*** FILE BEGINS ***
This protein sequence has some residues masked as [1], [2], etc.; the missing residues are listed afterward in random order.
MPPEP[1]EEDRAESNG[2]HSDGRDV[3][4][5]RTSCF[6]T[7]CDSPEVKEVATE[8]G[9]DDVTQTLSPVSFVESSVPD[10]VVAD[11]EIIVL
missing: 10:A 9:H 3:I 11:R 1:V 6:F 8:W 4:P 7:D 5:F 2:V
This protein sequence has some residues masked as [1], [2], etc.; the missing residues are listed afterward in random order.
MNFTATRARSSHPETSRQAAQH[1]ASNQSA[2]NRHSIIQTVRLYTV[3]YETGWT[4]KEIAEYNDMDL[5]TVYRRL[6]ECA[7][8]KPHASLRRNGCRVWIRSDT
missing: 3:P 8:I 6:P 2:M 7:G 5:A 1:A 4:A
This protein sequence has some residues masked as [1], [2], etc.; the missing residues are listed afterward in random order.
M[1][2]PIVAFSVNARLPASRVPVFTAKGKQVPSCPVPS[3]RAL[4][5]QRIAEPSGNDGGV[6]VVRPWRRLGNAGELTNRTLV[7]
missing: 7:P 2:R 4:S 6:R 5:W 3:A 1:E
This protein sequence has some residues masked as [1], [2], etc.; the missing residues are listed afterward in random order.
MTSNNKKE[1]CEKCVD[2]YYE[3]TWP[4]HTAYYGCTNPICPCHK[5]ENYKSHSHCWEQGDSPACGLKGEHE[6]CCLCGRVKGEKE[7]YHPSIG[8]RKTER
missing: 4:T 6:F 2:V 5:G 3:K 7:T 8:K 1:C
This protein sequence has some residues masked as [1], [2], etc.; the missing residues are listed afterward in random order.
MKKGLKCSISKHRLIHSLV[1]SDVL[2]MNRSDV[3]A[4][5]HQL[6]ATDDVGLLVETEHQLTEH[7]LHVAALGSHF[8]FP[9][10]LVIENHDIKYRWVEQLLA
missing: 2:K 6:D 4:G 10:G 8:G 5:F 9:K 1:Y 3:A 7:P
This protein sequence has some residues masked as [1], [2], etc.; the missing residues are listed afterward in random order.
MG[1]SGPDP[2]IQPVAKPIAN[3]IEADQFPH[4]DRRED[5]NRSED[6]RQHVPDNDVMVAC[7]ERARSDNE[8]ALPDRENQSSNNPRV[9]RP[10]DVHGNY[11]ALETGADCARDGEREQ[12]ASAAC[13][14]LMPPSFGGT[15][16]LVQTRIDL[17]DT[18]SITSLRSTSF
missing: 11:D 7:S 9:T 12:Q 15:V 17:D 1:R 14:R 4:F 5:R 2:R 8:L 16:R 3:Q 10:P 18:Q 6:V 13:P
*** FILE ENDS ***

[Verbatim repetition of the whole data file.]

This protein sequence has some residues masked as [1], [2], etc.; the missing residues are listed afterward in random order.
MPPEP[1]EEDRAESNG[2]HSDGRDV[3][4][5]RTSCF[6]T[7]CDSPEVKEVATE[8]G[9]DDVTQTLSPVSFVESSVPD[10]VVAD[11]EIIVL
missing: 10:A 9:H 3:I 11:R 1:V 6:F 8:W 4:P 7:D 5:F 2:V
This protein sequence has some residues masked as [1], [2], etc.; the missing residues are listed afterward in random order.
MNFTATRARSSHPETSRQAAQH[1]ASNQSA[2]NRHSIIQTVRLYTV[3]YETGWT[4]KEIAEYNDMDL[5]TVYRRL[6]ECA[7][8]KPHASLRRNGCRVWIRSDT
missing: 3:P 8:I 6:P 2:M 7:G 5:A 1:A 4:A
This protein sequence has some residues masked as [1], [2], etc.; the missing residues are listed afterward in random order.
M[1][2]PIVAFSVNARLPASRVPVFTAKGKQVPSCPVPS[3]RAL[4][5]QRIAEPSGNDGGV[6]VVRPWRRLGNAGELTNRTLV[7]
missing: 7:P 2:R 4:S 6:R 5:W 3:A 1:E
This protein sequence has some residues masked as [1], [2], etc.; the missing residues are listed afterward in random order.
MTSNNKKE[1]CEKCVD[2]YYE[3]TWP[4]HTAYYGCTNPICPCHK[5]ENYKSHSHCWEQGDSPACGLKGEHE[6]CCLCGRVKGEKE[7]YHPSIG[8]RKTER
missing: 4:T 6:F 2:V 5:G 3:K 7:T 8:K 1:C
This protein sequence has some residues masked as [1], [2], etc.; the missing residues are listed afterward in random order.
MKKGLKCSISKHRLIHSLV[1]SDVL[2]MNRSDV[3]A[4][5]HQL[6]ATDDVGLLVETEHQLTEH[7]LHVAALGSHF[8]FP[9][10]LVIENHDIKYRWVEQLLA
missing: 2:K 6:D 4:G 10:G 8:G 5:F 9:K 1:Y 3:A 7:P
This protein sequence has some residues masked as [1], [2], etc.; the missing residues are listed afterward in random order.
MG[1]SGPDP[2]IQPVAKPIAN[3]IEADQFPH[4]DRRED[5]NRSED[6]RQHVPDNDVMVAC[7]ERARSDNE[8]ALPDRENQSSNNPRV[9]RP[10]DVHGNY[11]ALETGADCARDGEREQ[12]ASAAC[13][14]LMPPSFGGT[15][16]LVQTRIDL[17]DT[18]SITSLRSTSF
missing: 11:D 7:S 9:T 12:Q 15:V 17:D 1:R 14:R 4:F 5:R 2:R 8:L 16:R 3:Q 10:P 18:Q 6:V 13:P